Thus, as the court understands the process, the Commissioner’s designee (whoever that may be) essentially conducts a de novo review of the case file, perhaps with the benefit of any documents timely produced by the alleged perpetrator. If the designee determines that the Rule .05(1) evidentiary standard has not been met, the initial report is reversed, the report is classified as “not indicated, ” and DCS does not release information about the report. Rule .06(9).[5] On the other hand, if the designee determines that the Rule .05(1) evidentiary standard has been met, the report “shall be upheld and it shall be classified as ‘indicated’.” Rule .06(11).

The Rules characterize the formal file review process as the “initial form of due process” that was “established pursuant to 42 U.S.C. § 5106(a)(b)(2)(A)(xv)(II) that is available to an individual whom the Department identifies or proposes to identify as a perpetrator of abuse[.]”[6]Rule .01(13). Here, the State has not identified any requirement that, in connection with the file review, DCS inform the alleged perpetrator of the evidence on which DCS has relied, the nature of DCS’s investigation, or how DCS reached its conclusions. Furthermore, the defendant has not identified any requirement that DCS disclose the source of its initial report to the alleged perpetrator.

D. Right to Hearing in Defined Circumstances Only

The next step in the review process varies based on how DCS intends to utilize the indication following a formal file review. By way of background, the UAPA defines a “contested case” as “a proceeding, including a declaratory proceeding, in which the legal rights, duties or privileges of a party are required by any statute or constitutional provision to be determined by an agency after an opportunity for a hearing.” Tenn. Code Ann. § 4-5-102(3) (emphasis added). DCS, like other agencies, has adopted certain rules designed to identify when a “contested case” hearing is available.

If DCS intends to release the individual’s name under its emergency procedures (described in Rule .11) or in specific non-emergent situations, DCS affords the individual the right to a hearing. Rule .08; see also Rule .04(1). Otherwise, the individual does not have a right to a hearing under the DCS Rules.

In non-emergent situations, an individual indicated as the perpetrator of child abuse after a formal file review has a right to a hearing in only two circumstances: (1) DCS “is going to release information” or (2) “the indication will affect [his] employment or any professional license.” Rule .08(1). If either of these circumstances apply, the designee must inform the indicated person that he has 10 days within which to request a hearing before an administrative law judge. Rule .06(11)(b)(1). Absent “good cause, ” failure to timely request a hearing will result in DCS releasing its finding of abuse “to any individual or organization.” Rule .06(11)(b)(4).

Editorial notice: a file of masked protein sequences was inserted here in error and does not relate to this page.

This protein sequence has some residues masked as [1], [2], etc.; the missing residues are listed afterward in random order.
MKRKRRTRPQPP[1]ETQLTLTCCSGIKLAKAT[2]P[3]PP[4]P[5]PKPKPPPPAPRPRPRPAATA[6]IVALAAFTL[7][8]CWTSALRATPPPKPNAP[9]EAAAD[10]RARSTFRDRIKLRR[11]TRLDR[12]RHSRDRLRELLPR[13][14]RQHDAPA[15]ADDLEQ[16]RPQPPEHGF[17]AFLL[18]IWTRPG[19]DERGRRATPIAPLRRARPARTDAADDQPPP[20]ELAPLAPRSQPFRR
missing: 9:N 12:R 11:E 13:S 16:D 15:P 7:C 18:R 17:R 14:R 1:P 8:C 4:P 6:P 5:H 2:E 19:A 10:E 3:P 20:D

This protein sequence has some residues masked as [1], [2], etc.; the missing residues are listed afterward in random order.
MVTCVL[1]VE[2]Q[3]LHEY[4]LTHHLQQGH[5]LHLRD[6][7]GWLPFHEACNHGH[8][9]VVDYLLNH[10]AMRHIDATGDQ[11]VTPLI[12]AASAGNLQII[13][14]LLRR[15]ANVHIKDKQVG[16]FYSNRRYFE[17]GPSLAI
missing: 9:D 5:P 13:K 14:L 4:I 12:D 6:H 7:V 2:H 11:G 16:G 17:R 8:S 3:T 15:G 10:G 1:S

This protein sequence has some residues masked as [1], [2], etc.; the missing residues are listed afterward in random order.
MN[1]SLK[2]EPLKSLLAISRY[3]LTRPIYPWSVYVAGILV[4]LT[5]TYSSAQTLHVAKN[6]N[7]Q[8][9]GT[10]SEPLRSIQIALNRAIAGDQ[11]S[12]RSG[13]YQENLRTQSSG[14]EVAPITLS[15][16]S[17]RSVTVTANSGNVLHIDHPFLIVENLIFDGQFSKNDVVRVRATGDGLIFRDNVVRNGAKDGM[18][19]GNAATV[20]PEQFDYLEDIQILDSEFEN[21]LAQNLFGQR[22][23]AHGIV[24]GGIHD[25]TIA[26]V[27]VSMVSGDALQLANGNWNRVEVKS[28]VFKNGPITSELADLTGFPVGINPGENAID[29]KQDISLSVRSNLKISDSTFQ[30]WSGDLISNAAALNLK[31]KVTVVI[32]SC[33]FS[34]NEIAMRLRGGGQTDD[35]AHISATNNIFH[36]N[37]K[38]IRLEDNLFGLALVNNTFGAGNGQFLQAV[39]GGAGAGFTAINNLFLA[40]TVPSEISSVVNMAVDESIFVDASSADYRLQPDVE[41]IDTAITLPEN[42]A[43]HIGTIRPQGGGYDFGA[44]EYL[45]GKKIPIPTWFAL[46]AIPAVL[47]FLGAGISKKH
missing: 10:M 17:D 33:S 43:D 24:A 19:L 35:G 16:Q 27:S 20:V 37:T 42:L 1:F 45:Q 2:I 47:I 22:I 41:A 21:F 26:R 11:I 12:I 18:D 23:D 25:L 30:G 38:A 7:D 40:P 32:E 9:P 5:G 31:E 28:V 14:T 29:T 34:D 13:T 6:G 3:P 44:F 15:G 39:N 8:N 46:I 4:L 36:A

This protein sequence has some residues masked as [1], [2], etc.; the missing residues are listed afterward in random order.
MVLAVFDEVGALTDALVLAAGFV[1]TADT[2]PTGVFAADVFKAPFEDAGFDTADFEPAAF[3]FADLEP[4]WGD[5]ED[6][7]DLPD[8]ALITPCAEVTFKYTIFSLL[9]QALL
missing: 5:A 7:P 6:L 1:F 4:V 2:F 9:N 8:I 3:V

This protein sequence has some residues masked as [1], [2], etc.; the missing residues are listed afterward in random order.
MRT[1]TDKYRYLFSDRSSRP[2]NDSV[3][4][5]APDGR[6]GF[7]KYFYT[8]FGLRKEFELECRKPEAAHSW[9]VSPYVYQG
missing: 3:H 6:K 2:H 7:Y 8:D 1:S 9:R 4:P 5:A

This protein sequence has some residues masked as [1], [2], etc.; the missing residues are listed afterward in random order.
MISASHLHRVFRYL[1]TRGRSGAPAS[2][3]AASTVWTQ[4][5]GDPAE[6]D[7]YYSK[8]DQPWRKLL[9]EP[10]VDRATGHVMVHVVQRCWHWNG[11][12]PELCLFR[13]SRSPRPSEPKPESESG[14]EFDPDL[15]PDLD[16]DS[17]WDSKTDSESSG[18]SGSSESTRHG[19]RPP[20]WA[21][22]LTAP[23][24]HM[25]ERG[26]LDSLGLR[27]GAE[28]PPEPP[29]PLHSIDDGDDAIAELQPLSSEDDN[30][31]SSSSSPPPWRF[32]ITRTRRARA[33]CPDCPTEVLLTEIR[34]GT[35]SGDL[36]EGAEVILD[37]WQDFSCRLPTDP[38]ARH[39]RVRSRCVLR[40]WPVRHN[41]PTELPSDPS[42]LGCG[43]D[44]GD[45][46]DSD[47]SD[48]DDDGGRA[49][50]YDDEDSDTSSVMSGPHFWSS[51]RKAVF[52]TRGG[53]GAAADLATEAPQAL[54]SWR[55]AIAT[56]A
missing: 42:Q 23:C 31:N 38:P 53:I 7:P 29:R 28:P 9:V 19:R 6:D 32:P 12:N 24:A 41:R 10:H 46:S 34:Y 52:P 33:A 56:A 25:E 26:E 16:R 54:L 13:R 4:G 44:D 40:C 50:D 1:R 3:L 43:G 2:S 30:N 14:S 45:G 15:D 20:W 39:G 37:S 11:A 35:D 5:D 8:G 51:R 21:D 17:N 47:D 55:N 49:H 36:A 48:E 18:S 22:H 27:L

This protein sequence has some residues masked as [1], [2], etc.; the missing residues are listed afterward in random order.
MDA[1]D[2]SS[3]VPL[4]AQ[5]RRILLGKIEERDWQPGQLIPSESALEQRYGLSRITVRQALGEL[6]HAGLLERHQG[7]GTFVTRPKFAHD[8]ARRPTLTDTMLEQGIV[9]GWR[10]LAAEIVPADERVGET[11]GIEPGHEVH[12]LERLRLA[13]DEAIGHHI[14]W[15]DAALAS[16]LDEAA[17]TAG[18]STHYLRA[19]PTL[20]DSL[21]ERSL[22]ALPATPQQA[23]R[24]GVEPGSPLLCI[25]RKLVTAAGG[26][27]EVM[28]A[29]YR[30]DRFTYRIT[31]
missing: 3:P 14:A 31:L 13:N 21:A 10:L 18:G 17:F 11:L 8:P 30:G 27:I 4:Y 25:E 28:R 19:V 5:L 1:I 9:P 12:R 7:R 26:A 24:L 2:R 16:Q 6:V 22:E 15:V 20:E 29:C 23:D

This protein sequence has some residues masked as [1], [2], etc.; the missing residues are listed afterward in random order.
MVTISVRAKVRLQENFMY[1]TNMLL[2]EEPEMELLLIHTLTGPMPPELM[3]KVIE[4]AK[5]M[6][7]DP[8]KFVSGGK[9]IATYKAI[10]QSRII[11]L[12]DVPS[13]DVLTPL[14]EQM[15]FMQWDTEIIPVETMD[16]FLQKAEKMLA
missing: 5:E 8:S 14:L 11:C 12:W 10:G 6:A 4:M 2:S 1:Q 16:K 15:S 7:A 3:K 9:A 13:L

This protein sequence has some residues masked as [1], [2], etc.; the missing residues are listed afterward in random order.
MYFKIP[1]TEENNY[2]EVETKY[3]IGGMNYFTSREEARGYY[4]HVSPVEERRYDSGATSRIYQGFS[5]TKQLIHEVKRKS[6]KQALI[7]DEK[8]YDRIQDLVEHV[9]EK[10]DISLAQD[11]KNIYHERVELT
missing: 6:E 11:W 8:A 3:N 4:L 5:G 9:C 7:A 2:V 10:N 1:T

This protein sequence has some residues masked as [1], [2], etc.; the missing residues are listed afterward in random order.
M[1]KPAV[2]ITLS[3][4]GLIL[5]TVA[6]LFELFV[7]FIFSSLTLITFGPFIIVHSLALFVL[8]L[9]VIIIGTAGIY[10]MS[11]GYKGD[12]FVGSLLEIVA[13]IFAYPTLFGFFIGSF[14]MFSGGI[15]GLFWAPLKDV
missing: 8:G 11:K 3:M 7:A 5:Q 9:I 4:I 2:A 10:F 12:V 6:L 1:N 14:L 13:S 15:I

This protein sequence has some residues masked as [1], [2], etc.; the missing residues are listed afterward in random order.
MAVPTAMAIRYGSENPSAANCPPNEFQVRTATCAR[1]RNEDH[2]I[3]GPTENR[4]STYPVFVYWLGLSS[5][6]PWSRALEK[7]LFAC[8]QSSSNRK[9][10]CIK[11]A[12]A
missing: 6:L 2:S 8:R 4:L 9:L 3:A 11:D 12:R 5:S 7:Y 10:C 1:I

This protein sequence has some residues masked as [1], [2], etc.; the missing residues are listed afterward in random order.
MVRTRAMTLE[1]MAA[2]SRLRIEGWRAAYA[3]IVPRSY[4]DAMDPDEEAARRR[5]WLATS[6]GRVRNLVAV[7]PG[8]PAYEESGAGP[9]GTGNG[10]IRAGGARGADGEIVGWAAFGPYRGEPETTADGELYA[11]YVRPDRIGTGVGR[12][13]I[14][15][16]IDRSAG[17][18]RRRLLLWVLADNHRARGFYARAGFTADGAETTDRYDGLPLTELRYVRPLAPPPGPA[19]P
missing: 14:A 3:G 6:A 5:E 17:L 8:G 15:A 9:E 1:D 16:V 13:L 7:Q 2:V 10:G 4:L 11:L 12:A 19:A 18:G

If the situation is emergent, both the alleged perpetrator and the organization or person with whom the individual is associated are informed of the immediate threat finding, after which the individual may request a hearing. Rule .07; see also Fitzpatrick, 2014 WL 1092368, at *3 (indicating that DCS affords a hearing to foster parents accused of neglect, where emergency procedures were utilized).[7] If an individual fails to submit a timely request for an emergency hearing, the individual waives the right to a hearing (absent a showing of “good cause” for failure to make a timely request), and DCS’s “indicated” report “shall be then available for dissemination to any organization or person with whom the individual is associated and the individual’s identity shall be placed in the registry.” Rule .07(5)-(6).

Various conditions attach at the administrative hearing: it must be conducted in accordance with the UAPA (Rule .10(1)); in light of the entire record (including any “relevant and admissible proof [that] the individual offers”), the hearing officer determines whether a preponderance of the evidence proves that the individual committed abuse (Rules .10(2) and.11(1)); and the burden is on DCS to prove that an indication is warranted (Rule .11(2)). See also Tenn. Code Ann. § 4-5-301 et seq. (setting forth UAPA procedures for “contested case hearings”).

On the other hand, if DCS indicates a person as a perpetrator of child sexual abuse, intends to list the person on the department’s registry of perpetrators of child abuse, but “will not identify or does not intend to identify to any organization or person . . . that it has classified an individual in an ‘indicated’ report as a perpetrator of abuse, ” the individual does not have a right to a hearing. Rule .04(2) (emphases added). Under Rule .03(5), if DCS does not begin procedures to release the identity of (and other information concerning) a perpetrator in an “indicated” report of abuse within two years of the initial classification, DCS may not thereafter release any information concerning the report. “This provision shall not, however, require expunction of this information from the Department’s internal records.” Rule .03(5).

Finally, if an individual classified as “indicated” is the subject of other administrative or civil proceedings that are derived from the same allegations that caused the department to investigate, DCS stays entry of a final order pending resolution in the associated administrative or civil proceeding. Rule .09(1)(b) and .09(2).